SJI Holliday has been reading crime fiction since she was able to hold a book. She writes short stories and her debut novel, Black Wood was published in spring 2015. You can find out more at www.sjiholliday.com.
Best know for the DI Tom Thorne series; this is the second standalone crime thriller from best-selling author, Mark Billingham.
A quick glance at the cover makes it look like the perfect summer beach read; if you ignore the blood spatter and the creepy looking dummy floating in the pool. I personally didn’t read it by the beach, but I did fly through all 400 pages of it on two balmy nights during the current miniature heat wave.
The premise of the book is simple: three very different couples meet on holiday in Florida, and while they are there a young girl goes missing - her bloated body later found floating in the mangroves. When they come home, they decide to meet up for dinner at each other’s houses, soon realising that their friendship was merely sticky taped together during the days and nights of sunbathing, crab cakes and cocktails; it quickly becomes clear, as I’m sure that anyone who has met people on holiday can relate to, that in ‘real life’ they don’t have much in common – as they get to know each other properly, the quirks in each of their personalities are slowly and carefully revealed… and when another girl goes missing, it appears that someone might know more than they are telling.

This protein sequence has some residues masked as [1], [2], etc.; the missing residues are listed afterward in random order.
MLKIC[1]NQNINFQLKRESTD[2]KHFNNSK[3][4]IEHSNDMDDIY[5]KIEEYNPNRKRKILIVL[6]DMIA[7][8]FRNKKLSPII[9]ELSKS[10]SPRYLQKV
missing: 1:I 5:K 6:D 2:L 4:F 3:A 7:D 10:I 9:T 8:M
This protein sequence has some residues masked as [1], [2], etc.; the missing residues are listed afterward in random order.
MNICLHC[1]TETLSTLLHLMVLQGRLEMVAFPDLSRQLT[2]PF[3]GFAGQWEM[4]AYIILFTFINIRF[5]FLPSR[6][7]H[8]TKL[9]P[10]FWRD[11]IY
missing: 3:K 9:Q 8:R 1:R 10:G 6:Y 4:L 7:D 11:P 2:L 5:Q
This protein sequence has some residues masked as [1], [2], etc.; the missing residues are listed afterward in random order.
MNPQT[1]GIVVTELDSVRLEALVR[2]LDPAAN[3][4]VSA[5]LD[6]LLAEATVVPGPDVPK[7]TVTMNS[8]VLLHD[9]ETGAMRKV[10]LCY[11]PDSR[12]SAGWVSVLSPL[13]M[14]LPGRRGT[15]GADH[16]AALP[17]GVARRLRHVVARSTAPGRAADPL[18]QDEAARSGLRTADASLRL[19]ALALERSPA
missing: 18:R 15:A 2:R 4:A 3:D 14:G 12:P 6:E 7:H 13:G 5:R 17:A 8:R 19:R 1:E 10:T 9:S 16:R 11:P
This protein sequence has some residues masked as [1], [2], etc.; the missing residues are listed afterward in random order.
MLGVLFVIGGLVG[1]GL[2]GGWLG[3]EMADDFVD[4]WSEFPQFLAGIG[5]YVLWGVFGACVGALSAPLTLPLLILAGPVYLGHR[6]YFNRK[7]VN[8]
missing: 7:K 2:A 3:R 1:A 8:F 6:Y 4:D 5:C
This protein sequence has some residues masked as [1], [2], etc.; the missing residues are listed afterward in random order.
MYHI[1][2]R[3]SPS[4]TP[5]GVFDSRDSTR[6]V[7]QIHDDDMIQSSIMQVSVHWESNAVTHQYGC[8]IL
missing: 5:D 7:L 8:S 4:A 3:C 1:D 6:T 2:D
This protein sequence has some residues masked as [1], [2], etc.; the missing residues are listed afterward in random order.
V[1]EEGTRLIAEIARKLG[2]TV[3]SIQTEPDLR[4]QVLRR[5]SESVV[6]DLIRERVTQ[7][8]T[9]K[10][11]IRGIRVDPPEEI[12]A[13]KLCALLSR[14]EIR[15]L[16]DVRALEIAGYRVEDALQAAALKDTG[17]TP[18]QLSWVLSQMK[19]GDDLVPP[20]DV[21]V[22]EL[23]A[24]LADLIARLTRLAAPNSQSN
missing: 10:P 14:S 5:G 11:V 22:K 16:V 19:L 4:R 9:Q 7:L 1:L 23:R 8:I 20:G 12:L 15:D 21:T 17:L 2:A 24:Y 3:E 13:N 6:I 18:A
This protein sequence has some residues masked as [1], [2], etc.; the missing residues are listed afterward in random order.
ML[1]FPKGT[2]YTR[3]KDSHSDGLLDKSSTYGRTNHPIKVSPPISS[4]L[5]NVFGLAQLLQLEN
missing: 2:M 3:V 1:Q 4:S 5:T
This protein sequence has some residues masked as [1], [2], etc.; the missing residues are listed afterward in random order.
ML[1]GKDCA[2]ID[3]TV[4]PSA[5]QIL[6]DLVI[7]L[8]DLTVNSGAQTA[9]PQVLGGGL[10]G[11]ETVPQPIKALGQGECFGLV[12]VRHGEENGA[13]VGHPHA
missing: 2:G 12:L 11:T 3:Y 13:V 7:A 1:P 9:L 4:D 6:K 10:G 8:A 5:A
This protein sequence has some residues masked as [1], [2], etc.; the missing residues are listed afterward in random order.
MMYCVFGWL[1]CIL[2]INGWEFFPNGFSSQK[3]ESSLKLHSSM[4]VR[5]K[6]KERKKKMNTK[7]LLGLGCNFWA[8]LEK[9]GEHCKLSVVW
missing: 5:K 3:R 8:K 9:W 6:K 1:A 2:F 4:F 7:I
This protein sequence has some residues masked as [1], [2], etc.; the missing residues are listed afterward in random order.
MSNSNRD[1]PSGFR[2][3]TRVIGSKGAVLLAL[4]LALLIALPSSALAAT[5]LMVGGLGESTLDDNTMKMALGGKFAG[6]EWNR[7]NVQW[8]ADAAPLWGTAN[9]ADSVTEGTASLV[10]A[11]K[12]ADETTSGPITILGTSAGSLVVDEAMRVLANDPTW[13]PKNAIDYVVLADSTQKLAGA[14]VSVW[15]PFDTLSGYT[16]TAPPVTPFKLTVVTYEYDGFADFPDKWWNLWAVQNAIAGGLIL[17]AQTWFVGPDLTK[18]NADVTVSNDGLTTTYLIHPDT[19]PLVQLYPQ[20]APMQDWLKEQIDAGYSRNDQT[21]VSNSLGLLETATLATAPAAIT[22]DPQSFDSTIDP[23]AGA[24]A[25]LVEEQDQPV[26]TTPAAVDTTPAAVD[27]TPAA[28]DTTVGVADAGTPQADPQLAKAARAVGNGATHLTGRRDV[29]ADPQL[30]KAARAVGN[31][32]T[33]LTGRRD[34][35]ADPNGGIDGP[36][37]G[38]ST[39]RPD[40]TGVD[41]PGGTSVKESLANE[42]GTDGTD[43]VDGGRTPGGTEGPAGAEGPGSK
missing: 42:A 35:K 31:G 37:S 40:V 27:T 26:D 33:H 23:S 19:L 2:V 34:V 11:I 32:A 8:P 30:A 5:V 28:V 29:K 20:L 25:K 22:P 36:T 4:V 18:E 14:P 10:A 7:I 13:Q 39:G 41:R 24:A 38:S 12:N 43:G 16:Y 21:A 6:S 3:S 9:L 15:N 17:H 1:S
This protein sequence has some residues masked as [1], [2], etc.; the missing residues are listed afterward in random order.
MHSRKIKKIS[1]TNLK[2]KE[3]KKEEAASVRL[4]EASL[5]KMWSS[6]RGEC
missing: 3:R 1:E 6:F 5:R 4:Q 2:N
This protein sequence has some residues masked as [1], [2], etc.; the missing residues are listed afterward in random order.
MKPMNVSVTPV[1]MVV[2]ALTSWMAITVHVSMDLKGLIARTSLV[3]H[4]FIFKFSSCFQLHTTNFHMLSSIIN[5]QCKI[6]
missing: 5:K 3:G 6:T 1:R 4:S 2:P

The structure of the novel is intricate, and initially slightly confusing; but as the characters start to take shape, the whole thing starts to flow more easily. There are six main viewpoint characters, and their stories are interwoven throughout as we are flashed forwards and backwards from Florida to London and to each of the three dinner parties. There are also brief monologues written through the eyes of the killer, and these are ambiguous enough to keep us guessing as to their identity.
To add to the list of heads we need to climb into, we also have two detectives on the case – Jeff Gardner in Florida and Trainee DC Jenny Quinlan at the Met. Initially, Gardner asks Quinlan just to follow up on a few outstanding questions, so he can ‘put all his ducks in a row,’ but for the over-zealous Quinlan, this leads to full scale interviews and eventually, some strong evidence that points the finger strongly towards one of the six friends.
For such a huge cast of characters, you might expect something to fall apart somewhere, but each one has a strong unique voice and the dialogue in particular is extremely well written, in places laugh-out-loud funny, which is no less than we’ve come to expect from the former comedian. The plotlines are tightly knitted together and the story is perfectly paced – right up to the final, monstrous dénouement.
A great summer read – with a dark heart.